The town’s failure to implement land-use valuation for agricultural lands drew questions, as well as anger, during the Hillsville Town Council meeting on Oct. 22.
Mary McGrady said after she first brought the issue before the previous town council during its April 23 meeting, she thought it would be implemented, but found it hadn’t when she recently received her real estate tax bill from the town. Land-use valuation allows localities to assess land under agriculture, horticulture, forest and open space at its use value, instead of assessing it at the real estate market value.
“On April 23, I came before an experienced mayor and four experienced councilmen. We filled out forms and didn’t hear anything until we got our tax bills in October,” said McGrady. “Surely, there was someone who knew the rules about passing an ordinance.”
McGrady was particularly upset with Greg Yonce, the councilman from McGrady’s district, whom she had tried to contact.
“This is really frustrating. I have called you twice and you did not return my calls. I wish you had,” said McGrady.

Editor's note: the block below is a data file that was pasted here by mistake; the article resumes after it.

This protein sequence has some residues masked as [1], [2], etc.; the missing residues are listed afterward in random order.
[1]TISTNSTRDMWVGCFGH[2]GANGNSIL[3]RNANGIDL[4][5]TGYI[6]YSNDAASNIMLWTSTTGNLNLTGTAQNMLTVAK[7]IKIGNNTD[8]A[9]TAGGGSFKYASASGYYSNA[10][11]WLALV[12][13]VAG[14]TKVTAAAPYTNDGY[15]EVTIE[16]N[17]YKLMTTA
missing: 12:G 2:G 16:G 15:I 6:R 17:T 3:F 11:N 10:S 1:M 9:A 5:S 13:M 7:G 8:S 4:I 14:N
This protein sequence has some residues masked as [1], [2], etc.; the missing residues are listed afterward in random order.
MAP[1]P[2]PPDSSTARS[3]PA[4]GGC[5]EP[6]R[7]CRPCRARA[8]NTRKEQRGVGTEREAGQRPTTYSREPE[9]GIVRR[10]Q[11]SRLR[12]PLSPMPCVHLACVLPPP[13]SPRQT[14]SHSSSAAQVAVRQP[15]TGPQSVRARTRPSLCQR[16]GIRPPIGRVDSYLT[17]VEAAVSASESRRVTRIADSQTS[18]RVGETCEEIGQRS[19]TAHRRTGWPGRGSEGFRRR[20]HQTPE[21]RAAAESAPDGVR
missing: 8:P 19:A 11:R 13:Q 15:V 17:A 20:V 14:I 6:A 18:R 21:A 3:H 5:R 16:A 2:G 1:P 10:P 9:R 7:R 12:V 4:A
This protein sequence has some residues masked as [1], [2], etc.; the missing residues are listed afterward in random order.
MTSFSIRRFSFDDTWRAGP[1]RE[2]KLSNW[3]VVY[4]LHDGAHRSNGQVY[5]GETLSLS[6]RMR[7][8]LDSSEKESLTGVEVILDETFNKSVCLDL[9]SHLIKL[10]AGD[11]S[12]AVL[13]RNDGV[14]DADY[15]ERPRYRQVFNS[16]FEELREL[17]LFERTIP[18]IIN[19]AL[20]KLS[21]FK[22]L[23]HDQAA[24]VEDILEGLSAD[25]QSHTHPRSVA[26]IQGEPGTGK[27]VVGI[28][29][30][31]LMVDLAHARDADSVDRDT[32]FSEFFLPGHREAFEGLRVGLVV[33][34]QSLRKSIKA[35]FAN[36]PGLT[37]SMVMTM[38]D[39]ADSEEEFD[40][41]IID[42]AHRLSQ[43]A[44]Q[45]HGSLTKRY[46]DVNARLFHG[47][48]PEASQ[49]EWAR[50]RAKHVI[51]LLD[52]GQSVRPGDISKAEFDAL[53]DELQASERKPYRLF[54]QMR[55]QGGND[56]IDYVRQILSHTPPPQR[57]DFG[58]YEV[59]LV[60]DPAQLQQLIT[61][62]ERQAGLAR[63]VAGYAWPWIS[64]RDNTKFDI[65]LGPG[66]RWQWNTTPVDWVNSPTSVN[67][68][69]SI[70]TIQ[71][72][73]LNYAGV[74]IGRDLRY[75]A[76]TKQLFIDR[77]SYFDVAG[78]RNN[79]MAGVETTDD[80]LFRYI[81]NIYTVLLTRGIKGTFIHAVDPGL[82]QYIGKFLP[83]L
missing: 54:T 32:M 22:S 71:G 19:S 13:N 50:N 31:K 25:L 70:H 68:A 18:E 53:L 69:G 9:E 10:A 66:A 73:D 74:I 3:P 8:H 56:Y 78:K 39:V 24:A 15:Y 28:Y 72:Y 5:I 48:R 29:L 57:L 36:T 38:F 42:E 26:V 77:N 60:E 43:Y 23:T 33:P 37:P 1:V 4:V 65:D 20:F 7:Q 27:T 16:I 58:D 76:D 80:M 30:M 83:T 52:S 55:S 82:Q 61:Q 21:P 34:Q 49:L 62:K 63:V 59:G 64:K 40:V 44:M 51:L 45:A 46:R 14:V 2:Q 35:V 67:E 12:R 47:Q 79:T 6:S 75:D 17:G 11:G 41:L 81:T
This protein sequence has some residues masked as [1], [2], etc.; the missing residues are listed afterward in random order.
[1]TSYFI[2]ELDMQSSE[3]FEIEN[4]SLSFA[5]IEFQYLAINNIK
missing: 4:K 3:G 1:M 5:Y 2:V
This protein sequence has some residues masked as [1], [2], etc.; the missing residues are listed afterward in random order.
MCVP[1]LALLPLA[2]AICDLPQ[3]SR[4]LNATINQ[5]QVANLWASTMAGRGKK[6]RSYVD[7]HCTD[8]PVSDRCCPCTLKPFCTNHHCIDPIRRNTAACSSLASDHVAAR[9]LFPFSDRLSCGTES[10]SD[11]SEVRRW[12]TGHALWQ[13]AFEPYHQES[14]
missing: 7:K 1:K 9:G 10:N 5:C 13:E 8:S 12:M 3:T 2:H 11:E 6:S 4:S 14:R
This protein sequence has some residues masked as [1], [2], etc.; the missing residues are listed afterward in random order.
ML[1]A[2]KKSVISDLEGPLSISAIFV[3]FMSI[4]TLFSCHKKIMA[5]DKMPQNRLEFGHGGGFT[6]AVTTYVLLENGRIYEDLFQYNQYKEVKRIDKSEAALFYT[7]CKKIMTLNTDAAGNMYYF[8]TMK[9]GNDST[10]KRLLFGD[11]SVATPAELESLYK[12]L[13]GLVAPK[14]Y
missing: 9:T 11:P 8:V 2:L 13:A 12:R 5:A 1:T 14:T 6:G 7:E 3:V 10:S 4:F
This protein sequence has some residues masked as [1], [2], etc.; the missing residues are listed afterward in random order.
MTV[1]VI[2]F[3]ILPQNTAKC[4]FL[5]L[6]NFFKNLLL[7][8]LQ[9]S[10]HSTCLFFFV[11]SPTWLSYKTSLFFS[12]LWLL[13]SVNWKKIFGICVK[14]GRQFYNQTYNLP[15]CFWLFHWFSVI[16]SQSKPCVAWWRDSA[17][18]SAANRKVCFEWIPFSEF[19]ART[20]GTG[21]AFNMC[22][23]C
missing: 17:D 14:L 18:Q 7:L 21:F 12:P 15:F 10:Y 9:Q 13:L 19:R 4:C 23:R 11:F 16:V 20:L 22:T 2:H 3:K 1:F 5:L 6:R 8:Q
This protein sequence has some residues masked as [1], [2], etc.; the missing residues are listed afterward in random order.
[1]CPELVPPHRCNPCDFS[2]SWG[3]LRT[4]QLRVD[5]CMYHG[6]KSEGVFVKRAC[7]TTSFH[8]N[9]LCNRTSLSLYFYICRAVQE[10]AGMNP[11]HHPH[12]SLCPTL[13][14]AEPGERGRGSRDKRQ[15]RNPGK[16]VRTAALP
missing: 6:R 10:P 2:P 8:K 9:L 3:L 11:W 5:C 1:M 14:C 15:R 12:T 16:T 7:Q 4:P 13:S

Yonce said he was having trouble with his phone service and apologized to McGrady for not returning her calls.
“My request is the same as six months ago, implement land-use assessment as it was done eight years ago in Carroll County and surrounding counties,” said McGrady. “Currently, our farm machinery is taxed at a higher rate than in Carroll County. I’m coming before you to ask that this be adjusted.”
McGrady said she had brought the subject up as early as 2009, but was told “we’re in a tight spot with our water and sewer,” and a land-use valuation wasn’t possible at that time. Council Ed Terry added that he recalled McGrady’s previous inquiries into the matter, and that he would “look further into it.”
Mayor Crowder then pointed out that the present council just recently found out from Town Attorney Andrea Tolbert “what was going on (as far as land-use valuation). She had not been authorized by the previous town manager (Larry South) to go any further with it.”
Tolbert said any land-use valuation ordinance would have to be approved by June 1 of the year before the land-use valuation ordinance goes into effect. That means the earliest an ordinance could go into effect in Hillsville would be 2014. A public hearing will be needed before any ordinance is adopted.